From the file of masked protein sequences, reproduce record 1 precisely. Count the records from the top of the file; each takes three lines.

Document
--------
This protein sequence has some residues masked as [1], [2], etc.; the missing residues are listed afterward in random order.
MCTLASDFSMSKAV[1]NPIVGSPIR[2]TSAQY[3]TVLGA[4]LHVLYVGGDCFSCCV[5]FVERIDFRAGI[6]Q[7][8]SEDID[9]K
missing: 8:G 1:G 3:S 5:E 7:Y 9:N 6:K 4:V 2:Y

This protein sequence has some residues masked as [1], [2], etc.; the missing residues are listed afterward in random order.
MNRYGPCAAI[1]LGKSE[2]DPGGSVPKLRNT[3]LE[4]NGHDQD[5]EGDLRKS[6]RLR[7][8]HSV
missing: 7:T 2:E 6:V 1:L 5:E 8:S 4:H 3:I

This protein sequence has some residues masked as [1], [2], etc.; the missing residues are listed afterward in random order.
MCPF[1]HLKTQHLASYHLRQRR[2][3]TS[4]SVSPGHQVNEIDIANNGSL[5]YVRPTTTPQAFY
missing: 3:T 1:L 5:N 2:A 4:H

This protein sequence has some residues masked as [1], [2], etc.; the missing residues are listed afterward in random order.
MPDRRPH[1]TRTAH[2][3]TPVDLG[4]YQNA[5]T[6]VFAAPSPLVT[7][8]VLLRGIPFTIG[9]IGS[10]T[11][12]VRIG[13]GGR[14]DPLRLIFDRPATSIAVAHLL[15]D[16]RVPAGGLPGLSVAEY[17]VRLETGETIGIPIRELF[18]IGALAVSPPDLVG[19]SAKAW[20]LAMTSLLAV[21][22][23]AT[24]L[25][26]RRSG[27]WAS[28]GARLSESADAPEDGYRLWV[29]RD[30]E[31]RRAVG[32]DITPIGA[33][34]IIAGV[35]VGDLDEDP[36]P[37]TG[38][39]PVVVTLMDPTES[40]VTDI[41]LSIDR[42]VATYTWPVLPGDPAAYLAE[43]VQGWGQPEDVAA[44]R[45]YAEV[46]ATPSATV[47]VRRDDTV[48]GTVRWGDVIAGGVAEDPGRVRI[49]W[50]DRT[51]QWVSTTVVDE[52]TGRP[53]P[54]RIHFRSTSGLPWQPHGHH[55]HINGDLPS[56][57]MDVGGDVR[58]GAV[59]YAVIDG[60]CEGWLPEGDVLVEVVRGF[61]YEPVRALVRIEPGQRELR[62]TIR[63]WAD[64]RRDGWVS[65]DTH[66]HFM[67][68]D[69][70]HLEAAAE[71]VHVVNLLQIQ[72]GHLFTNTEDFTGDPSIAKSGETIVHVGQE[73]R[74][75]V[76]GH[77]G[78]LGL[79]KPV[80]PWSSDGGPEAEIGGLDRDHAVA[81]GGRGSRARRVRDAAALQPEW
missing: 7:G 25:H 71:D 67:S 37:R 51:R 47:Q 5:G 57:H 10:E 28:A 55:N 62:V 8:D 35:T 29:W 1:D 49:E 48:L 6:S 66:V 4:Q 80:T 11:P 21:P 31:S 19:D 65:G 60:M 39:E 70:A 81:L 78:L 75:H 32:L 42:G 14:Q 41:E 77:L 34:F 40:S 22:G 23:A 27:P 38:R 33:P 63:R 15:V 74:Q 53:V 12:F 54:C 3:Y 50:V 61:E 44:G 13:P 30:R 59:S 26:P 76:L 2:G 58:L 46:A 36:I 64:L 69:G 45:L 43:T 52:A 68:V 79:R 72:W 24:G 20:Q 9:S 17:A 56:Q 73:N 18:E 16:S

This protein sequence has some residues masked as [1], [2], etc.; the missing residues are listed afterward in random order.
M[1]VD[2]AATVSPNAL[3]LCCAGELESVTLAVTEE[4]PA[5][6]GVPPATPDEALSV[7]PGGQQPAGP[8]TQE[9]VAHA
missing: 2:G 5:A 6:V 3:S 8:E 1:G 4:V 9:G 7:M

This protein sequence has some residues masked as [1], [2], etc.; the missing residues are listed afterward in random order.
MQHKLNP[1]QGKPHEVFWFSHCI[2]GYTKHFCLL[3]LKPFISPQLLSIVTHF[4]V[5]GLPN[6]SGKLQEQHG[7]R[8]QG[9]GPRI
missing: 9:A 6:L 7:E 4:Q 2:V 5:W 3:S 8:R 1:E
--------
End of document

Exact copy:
This protein sequence has some residues masked as [1], [2], etc.; the missing residues are listed afterward in random order.
MCTLASDFSMSKAV[1]NPIVGSPIR[2]TSAQY[3]TVLGA[4]LHVLYVGGDCFSCCV[5]FVERIDFRAGI[6]Q[7][8]SEDID[9]K
missing: 8:G 1:G 3:S 5:E 7:Y 9:N 6:K 4:V 2:Y